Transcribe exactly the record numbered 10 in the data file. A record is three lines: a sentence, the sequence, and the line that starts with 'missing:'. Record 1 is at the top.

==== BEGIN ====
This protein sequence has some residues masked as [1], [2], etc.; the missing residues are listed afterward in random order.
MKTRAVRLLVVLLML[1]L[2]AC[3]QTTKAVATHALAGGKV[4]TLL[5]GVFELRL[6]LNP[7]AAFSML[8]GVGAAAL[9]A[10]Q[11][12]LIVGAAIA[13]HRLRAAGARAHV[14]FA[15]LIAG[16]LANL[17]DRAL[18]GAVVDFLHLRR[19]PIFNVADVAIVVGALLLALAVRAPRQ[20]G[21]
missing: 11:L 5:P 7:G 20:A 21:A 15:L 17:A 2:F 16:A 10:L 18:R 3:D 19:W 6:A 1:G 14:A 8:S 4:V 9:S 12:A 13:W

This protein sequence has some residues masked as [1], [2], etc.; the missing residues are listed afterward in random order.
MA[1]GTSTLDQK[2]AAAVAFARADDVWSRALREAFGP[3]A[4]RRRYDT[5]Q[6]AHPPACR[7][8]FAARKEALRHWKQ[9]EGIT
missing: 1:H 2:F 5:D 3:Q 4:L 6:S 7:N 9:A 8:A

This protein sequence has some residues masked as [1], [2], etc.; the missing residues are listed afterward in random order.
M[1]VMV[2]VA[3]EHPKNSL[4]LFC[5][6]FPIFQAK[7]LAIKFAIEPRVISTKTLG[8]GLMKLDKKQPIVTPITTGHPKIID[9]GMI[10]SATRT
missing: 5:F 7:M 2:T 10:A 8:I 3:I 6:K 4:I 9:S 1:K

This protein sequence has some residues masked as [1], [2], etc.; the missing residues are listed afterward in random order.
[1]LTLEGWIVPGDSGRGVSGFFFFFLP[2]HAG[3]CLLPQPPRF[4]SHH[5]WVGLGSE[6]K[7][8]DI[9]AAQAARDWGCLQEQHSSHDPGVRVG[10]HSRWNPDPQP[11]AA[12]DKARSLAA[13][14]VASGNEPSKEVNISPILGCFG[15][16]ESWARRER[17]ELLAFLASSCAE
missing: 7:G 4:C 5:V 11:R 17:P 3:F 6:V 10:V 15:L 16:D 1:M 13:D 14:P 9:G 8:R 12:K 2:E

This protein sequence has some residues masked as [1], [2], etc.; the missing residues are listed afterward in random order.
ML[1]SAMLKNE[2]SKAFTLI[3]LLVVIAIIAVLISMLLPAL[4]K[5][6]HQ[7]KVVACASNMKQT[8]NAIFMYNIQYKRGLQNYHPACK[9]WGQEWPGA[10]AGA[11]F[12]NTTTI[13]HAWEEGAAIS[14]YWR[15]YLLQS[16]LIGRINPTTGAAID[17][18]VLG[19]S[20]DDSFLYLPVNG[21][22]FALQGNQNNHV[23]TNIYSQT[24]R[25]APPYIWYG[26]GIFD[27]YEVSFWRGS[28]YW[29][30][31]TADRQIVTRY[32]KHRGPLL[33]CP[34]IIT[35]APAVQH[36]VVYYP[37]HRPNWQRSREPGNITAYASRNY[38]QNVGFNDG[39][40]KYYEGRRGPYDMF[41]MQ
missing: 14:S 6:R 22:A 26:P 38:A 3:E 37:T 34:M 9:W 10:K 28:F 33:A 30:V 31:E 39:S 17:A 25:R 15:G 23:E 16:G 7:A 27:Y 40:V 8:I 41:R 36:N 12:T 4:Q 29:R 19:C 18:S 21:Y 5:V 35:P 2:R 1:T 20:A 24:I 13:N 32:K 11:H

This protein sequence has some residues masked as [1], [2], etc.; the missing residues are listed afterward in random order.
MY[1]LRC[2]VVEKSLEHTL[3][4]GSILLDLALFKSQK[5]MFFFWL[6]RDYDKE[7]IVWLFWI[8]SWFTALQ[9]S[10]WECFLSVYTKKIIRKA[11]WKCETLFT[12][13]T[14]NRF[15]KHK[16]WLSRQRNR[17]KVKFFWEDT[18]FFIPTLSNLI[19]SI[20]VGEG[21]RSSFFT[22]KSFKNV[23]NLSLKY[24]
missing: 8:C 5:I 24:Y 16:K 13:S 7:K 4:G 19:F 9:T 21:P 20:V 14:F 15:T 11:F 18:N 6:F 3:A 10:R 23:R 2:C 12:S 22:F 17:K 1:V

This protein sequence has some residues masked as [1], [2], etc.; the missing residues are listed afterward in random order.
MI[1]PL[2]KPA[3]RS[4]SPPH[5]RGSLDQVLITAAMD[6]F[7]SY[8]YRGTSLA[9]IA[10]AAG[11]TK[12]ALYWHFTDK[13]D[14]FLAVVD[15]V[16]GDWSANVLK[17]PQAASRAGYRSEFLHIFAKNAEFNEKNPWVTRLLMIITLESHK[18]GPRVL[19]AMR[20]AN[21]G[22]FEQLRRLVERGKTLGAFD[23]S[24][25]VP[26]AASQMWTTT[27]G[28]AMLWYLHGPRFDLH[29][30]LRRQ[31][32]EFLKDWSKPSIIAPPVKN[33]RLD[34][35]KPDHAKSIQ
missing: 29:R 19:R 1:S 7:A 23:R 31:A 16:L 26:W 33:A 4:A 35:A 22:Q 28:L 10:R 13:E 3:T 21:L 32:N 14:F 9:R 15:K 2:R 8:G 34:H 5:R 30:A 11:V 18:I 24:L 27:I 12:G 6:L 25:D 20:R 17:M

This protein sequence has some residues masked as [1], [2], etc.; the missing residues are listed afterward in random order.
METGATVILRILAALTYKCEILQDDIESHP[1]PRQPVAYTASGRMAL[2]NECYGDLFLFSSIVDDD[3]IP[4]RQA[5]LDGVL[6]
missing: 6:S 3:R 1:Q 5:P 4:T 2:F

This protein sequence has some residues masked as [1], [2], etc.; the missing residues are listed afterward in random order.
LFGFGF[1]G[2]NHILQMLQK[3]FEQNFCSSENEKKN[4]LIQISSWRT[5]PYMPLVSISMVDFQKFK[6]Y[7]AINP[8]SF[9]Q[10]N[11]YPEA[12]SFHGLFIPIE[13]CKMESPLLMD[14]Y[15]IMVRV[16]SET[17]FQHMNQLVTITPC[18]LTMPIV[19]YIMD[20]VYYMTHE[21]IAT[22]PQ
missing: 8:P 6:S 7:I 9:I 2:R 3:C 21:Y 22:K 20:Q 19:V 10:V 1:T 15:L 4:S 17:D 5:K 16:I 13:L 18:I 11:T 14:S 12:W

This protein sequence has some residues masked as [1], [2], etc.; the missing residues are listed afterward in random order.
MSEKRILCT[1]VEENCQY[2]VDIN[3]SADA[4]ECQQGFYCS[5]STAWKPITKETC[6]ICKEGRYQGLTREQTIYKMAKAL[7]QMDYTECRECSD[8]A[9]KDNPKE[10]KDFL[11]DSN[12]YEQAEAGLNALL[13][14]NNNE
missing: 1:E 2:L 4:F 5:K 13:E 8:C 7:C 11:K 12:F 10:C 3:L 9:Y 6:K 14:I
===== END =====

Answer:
This protein sequence has some residues masked as [1], [2], etc.; the missing residues are listed afterward in random order.
MSEKRILCT[1]VEENCQY[2]VDIN[3]SADA[4]ECQQGFYCS[5]STAWKPITKETC[6]ICKEGRYQGLTREQTIYKMAKAL[7]QMDYTECRECSD[8]A[9]KDNPKE[10]KDFL[11]DSN[12]YEQAEAGLNALL[13][14]NNNE
missing: 1:E 2:L 4:F 5:K 13:E 8:C 7:C 11:K 12:F 10:C 3:L 9:Y 6:K 14:I